Advertisement

European Journal of Clinical Pharmacology

, Volume 74, Issue 4, pp 521–524 | Cite as

Domperidone prolongs oral to duodenal transit time in video capsule endoscopy

  • Michael McfarlaneEmail author
  • B. Liu
  • C. Nwokolo
Pharmacoepidemiology and Prescription

Abstract

Purpose

Domperidone is thought to accelerate gastric emptying via D2 receptor antagonism at the gastro-oesophageal and gastro-duodenal junctions. Listed in the BNF as a prokinetic anti-emetic, it has been used in video capsule endoscopy (VCE) to accelerate capsule delivery to the small intestine. We audited VCEs performed at UHCW from 2011, when as standard practice, domperidone was given pre-VCE, to 2012, after its discontinuation due to doubts about its effectiveness.

Methods

Thirty-one patients received oral domperidone 20 mg pre-VCE. Thirty-three patients underwent VCE without domperidone pre-treatment. After 2 h, if the capsule remained intra-gastric, gastroscopy-assisted duodenal delivery was performed. Data was analysed using Mann-Whitney testing.

Results

Median oro-duodenal transit was 13 and 30 min in the untreated and domperidone groups, respectively (p = 0.01). Median oro-caecal transit was 242 and 267 min in the untreated and domperidone groups, respectively (p = 0.02). No difference in duodenal-caecal transit was seen (p = 0.60). Six percent of untreated and 13% of domperidone VCEs required gastroscopy-assisted duodenal capsule delivery (p = 0.65).

Conclusions

Unexpectedly domperidone delayed VCE gastric transit. Most studies on domperidone prokinetic effects have been in diabetic gastroparesis, demonstrating that domperidone can achieve good symptomatic relief, but with mixed results for gastric emptying. Our study suggests that any antiemetic effects of domperidone are not mediated through accelerated gastric transit.

Keywords

Capsule endoscopy Domperidone Prokinetic Gastric transit 

Notes

Author contributions

MM: Analysed the data and wrote the manuscript

BL: Collected the data

CN: Wrote the manuscript and project oversight

Compliance with ethical standards

Competing interests

The authors declare that they have no competing interests.

References

  1. 1.
    Sneader W (2006) Drug discovery—a history. John Wiley & Sons, HobokenGoogle Scholar
  2. 2.
    Ahmad N, Keith-Ferris J, Gooden E, Abell T (2006) Making a case for domperidone in the treatment of gastrointestinal motility disorders. Curr Opin Pharmacol 6(6):571–576.  https://doi.org/10.1016/j.coph.2006.07.004 CrossRefPubMedGoogle Scholar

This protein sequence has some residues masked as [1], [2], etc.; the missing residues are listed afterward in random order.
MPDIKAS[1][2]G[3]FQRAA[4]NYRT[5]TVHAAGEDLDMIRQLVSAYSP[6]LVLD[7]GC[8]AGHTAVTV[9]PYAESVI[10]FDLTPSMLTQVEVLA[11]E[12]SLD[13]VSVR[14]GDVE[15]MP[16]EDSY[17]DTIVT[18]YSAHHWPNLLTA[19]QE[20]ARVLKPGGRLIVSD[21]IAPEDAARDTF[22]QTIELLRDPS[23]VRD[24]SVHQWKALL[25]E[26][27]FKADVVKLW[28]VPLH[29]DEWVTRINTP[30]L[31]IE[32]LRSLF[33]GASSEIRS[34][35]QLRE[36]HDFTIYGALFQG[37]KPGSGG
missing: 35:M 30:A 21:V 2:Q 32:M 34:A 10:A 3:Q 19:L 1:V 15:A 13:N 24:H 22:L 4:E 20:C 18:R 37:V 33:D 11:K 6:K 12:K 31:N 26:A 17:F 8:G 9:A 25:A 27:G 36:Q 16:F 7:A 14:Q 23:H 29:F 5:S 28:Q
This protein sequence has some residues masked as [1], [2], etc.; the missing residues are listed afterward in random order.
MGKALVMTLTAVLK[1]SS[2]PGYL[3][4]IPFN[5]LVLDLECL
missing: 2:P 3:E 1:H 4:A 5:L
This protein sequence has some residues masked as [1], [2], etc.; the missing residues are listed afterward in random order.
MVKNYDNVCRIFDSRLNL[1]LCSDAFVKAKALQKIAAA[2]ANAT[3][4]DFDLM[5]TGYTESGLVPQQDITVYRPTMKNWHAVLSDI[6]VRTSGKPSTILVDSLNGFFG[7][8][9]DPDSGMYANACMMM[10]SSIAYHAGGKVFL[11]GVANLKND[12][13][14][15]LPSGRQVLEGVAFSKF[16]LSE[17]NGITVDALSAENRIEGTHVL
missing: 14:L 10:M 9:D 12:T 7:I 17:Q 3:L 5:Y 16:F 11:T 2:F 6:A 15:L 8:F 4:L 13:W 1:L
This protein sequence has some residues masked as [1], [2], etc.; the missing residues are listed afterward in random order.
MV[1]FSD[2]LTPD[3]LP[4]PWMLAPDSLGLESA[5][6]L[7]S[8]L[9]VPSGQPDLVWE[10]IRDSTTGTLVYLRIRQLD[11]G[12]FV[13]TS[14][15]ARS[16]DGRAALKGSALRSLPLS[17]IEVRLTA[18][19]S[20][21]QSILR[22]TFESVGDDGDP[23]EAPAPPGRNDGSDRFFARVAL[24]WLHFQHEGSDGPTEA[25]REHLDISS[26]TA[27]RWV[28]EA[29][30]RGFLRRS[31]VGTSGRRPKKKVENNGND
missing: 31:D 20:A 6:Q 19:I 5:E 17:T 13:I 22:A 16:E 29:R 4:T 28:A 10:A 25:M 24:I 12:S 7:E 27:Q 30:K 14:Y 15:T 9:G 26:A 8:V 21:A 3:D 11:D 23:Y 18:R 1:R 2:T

3. 3.
    Niemegeers CJ, Schellekens KH, Janssen PA (1980) The antiemetic effects of domperidone, a novel potent gastrokinetic. Arch Int Pharmacodyn Ther 244(1):130–140PubMedGoogle Scholar
  4. 4.
    Shuto K, Shiozaki Z, Kojima T, Tanaka M (1980) Antagonism of KW-5338 (domperidone) against emesis and depression of intestinal motility induced by L-DOPA. Aust J Pharm 3(12):709–714Google Scholar
  5. 5.
    Brogden RN, Carmine AA, Heel RC, Speight TM, Avery GS (1982) Domperidone. A review of its pharmacological activity, pharmacokinetics and therapeutic efficacy in the symptomatic treatment of chronic dyspepsia and as an antiemetic. Drugs 24(5):360–400.  https://doi.org/10.2165/00003495-198224050-00002 CrossRefPubMedGoogle Scholar
  6. 6.
    Schuurkes JA, Van Nueten JM (1984) Control of gastroduodenal coordination: dopaminergic and cholinergic pathways. Scand J Gastroenterol Suppl 92:8–12PubMedGoogle Scholar
  7. 7.
    Joint Formulary Committee (2016) British National Formulary. BMJ Group and Pharmaceutical Press, LondonGoogle Scholar
  8. 8.
    Lee A (2013) Gastroparesis: what is the current state-of-the-art for evaluation and medical management? What are the results? J Gastrointest Surg 17(9):1553–1556.  https://doi.org/10.1007/s11605-013-2254-x CrossRefPubMedGoogle Scholar
  9. 9.
    McAlindon ME, Ching HL, Yung D, Sidhu R, Koulaouzidis A (2016) Capsule endoscopy of the small bowel. Ann Transl Med 4(19):369.  https://doi.org/10.21037/atm.2016.09.18 CrossRefPubMedPubMedCentralGoogle Scholar
  10. 10.
    Sugumar A, Singh A, Pasricha PJ (2008) A systematic review of the efficacy of domperidone for the treatment of diabetic gastroparesis. Clin Gastroenterol Hepatol 6(7):726–733.  https://doi.org/10.1016/j.cgh.2008.02.065 CrossRefPubMedGoogle Scholar
  11. 11.
    Bateman DN, Gooptu D, Whittingham TA (1982) The effects of domperidone on gastric emptying of liquid in man. Br J Clin Pharmacol 13(5):675–678.  https://doi.org/10.1111/j.1365-2125.1982.tb01435.x CrossRefPubMedPubMedCentralGoogle Scholar
  12. 12.
    Broekaert A (1979) Effect of domperidone on gastric emptying and secretion. Postgrad Med J 55(Suppl 1):11–14PubMedGoogle Scholar
  13. 13.
    Baeyens R, van de Velde E, De Schepper A, Wollaert F, Reyntjens A (1979) Effects of intravenous and oral domperidone on the motor function of the stomach and small intestine. Postgrad Med J 55(Suppl 1):19–23PubMedGoogle Scholar
  14. 14.
    Sanger GJ, Broad J, Andrews PL (2013) The relationship between gastric motility and nausea: gastric prokinetic agents as treatments. Eur J Pharmacol 715(1–3):10–14.  https://doi.org/10.1016/j.ejphar.2013.06.031 CrossRefPubMedGoogle Scholar
  15. 15.
    Tonini M, Cipollina L, Poluzzi E, Crema F, Corazza GR, De Ponti F (2004) Review article: clinical implications of enteric and central D2 receptor blockade by antidopaminergic gastrointestinal prokinetics. Aliment Pharmacol Ther 19(4):379–390.  https://doi.org/10.1111/j.1365-2036.2004.01867.x CrossRefPubMedGoogle Scholar
  16. 16.
    Sweetser S, Ravi K (2013) Gastrointestinal motility. In: DeCross AJ (ed) DDSEP7 Digestive Diseases Self-Education Program. AGA, Bethesda, pp 53–85Google Scholar

Copyright information

© Springer-Verlag GmbH Germany, part of Springer Nature 2017

Authors and Affiliations

  1. 1.Department of GastroenterologyUHCWCoventryUK

Personalised recommendations